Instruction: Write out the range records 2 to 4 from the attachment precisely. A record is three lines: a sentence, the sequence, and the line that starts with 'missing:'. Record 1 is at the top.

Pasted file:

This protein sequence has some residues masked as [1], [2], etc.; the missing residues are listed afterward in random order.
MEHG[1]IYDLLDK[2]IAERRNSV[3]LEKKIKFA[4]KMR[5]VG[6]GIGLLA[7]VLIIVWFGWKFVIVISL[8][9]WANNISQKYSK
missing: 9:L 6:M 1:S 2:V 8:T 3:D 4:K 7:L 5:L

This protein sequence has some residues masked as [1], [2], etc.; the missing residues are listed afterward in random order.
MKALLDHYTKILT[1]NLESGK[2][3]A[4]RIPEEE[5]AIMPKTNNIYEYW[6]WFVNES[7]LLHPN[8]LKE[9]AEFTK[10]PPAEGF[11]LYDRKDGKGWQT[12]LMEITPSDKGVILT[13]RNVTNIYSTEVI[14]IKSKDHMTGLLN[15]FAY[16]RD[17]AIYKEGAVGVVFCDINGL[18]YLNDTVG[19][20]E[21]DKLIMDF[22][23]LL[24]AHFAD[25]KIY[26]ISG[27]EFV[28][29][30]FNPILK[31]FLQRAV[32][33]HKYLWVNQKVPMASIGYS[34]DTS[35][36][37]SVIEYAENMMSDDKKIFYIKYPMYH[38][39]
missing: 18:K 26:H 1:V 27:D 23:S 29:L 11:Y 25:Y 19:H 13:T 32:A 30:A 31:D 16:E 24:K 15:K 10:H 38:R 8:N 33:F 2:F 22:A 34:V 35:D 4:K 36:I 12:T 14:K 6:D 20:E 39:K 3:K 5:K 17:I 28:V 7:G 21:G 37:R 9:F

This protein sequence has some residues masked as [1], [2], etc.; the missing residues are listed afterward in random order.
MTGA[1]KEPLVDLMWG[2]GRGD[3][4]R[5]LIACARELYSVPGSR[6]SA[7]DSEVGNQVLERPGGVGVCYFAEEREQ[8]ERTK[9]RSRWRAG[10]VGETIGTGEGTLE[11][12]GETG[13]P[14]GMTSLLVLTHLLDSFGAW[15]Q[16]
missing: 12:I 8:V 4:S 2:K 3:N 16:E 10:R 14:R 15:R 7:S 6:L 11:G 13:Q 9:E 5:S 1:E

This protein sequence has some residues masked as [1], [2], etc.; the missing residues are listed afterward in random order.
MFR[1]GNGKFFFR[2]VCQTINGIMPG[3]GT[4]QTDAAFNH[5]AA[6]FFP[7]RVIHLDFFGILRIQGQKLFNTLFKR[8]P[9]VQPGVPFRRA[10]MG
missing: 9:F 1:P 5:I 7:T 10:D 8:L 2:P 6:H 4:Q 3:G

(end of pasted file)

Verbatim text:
This protein sequence has some residues masked as [1], [2], etc.; the missing residues are listed afterward in random order.
MKALLDHYTKILT[1]NLESGK[2][3]A[4]RIPEEE[5]AIMPKTNNIYEYW[6]WFVNES[7]LLHPN[8]LKE[9]AEFTK[10]PPAEGF[11]LYDRKDGKGWQT[12]LMEITPSDKGVILT[13]RNVTNIYSTEVI[14]IKSKDHMTGLLN[15]FAY[16]RD[17]AIYKEGAVGVVFCDINGL[18]YLNDTVG[19][20]E[21]DKLIMDF[22][23]LL[24]AHFAD[25]KIY[26]ISG[27]EFV[28][29][30]FNPILK[31]FLQRAV[32][33]HKYLWVNQKVPMASIGYS[34]DTS[35][36][37]SVIEYAENMMSDDKKIFYIKYPMYH[38][39]
missing: 18:K 26:H 1:V 27:D 23:S 29:L 11:Y 25:Y 19:H 13:T 32:A 30:A 31:D 16:E 24:K 15:K 10:H 38:R 8:N 33:F 2:F 22:A 34:V 35:D 4:K 36:I 12:T 14:K 6:D 20:E 39:K 3:K 5:K 17:I 28:V 7:G 21:G 37:R 9:F

This protein sequence has some residues masked as [1], [2], etc.; the missing residues are listed afterward in random order.
MTGA[1]KEPLVDLMWG[2]GRGD[3][4]R[5]LIACARELYSVPGSR[6]SA[7]DSEVGNQVLERPGGVGVCYFAEEREQ[8]ERTK[9]RSRWRAG[10]VGETIGTGEGTLE[11][12]GETG[13]P[14]GMTSLLVLTHLLDSFGAW[15]Q[16]
missing: 12:I 8:V 4:S 2:K 3:N 16:E 10:R 14:R 15:R 7:S 6:L 11:G 13:Q 9:E 5:S 1:E

This protein sequence has some residues masked as [1], [2], etc.; the missing residues are listed afterward in random order.
MFR[1]GNGKFFFR[2]VCQTINGIMPG[3]GT[4]QTDAAFNH[5]AA[6]FFP[7]RVIHLDFFGILRIQGQKLFNTLFKR[8]P[9]VQPGVPFRRA[10]MG
missing: 9:F 1:P 5:I 7:T 10:D 8:L 2:P 6:H 4:Q 3:G